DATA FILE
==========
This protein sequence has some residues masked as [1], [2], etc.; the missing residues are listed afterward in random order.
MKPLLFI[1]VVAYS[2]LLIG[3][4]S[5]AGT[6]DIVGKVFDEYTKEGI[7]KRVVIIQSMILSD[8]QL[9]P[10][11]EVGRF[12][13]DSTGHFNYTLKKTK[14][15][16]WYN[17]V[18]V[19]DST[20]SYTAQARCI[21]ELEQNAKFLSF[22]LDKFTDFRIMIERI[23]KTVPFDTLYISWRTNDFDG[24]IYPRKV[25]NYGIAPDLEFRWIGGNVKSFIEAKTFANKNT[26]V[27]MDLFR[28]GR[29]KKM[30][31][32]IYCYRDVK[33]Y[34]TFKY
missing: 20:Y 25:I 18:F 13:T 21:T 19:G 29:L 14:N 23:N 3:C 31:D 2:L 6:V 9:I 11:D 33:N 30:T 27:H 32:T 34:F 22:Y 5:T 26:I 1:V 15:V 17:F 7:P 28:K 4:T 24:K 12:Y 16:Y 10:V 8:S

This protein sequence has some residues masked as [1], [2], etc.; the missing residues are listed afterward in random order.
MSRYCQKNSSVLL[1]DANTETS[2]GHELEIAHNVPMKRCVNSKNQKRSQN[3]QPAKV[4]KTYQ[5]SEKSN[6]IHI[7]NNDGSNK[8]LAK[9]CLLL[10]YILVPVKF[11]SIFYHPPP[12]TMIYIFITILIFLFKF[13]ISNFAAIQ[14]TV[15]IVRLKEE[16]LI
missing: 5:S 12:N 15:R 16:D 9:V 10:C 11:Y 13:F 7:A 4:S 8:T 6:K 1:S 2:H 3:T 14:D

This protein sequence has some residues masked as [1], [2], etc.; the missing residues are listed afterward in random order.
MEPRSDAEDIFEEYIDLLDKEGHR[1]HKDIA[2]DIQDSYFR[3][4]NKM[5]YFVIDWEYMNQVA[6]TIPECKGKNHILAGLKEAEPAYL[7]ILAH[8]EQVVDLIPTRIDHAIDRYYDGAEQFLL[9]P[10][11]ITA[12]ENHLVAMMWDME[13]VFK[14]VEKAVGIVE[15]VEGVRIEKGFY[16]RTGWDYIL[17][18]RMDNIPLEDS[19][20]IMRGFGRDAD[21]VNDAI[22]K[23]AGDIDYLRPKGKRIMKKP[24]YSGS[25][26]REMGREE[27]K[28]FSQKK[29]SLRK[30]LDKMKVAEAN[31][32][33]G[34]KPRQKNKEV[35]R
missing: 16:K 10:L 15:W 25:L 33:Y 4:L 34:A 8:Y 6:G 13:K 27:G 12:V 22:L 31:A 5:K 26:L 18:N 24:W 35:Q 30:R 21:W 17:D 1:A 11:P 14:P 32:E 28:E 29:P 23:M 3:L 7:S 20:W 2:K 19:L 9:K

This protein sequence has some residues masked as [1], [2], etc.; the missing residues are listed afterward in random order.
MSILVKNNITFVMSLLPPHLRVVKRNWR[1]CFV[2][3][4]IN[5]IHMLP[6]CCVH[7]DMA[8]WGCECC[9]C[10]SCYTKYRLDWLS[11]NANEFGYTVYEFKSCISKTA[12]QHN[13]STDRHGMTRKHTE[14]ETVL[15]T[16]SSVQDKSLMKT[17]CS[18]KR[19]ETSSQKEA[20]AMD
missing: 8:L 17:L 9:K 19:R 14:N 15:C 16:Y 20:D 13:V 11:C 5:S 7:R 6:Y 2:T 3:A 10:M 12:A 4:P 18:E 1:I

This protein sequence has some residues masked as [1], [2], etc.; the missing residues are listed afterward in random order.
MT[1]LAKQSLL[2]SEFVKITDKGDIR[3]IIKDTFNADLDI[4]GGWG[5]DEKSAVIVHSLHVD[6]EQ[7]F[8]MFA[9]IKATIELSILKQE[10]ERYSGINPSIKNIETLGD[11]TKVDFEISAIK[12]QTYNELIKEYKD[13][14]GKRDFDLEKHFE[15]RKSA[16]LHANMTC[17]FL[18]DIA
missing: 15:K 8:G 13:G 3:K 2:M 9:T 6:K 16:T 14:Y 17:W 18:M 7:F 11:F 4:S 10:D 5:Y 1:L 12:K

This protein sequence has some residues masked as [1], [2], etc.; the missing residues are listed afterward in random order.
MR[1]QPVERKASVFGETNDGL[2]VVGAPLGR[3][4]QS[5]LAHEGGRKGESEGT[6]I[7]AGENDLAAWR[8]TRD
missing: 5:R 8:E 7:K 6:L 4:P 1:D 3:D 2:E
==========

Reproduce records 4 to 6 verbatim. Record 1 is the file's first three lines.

This protein sequence has some residues masked as [1], [2], etc.; the missing residues are listed afterward in random order.
MSILVKNNITFVMSLLPPHLRVVKRNWR[1]CFV[2][3][4]IN[5]IHMLP[6]CCVH[7]DMA[8]WGCECC[9]C[10]SCYTKYRLDWLS[11]NANEFGYTVYEFKSCISKTA[12]QHN[13]STDRHGMTRKHTE[14]ETVL[15]T[16]SSVQDKSLMKT[17]CS[18]KR[19]ETSSQKEA[20]AMD
missing: 8:L 17:L 9:K 19:R 14:N 15:C 16:Y 20:D 13:V 11:C 5:S 7:R 6:Y 2:T 3:A 10:M 12:A 4:P 18:E 1:I

This protein sequence has some residues masked as [1], [2], etc.; the missing residues are listed afterward in random order.
MT[1]LAKQSLL[2]SEFVKITDKGDIR[3]IIKDTFNADLDI[4]GGWG[5]DEKSAVIVHSLHVD[6]EQ[7]F[8]MFA[9]IKATIELSILKQE[10]ERYSGINPSIKNIETLGD[11]TKVDFEISAIK[12]QTYNELIKEYKD[13][14]GKRDFDLEKHFE[15]RKSA[16]LHANMTC[17]FL[18]DIA
missing: 15:K 8:G 13:G 3:K 2:M 9:T 6:K 16:T 14:Y 17:W 18:M 7:F 11:F 4:S 10:D 5:Y 1:L 12:K

This protein sequence has some residues masked as [1], [2], etc.; the missing residues are listed afterward in random order.
MR[1]QPVERKASVFGETNDGL[2]VVGAPLGR[3][4]QS[5]LAHEGGRKGESEGT[6]I[7]AGENDLAAWR[8]TRD
missing: 5:R 8:E 7:K 6:L 4:P 1:D 3:D 2:E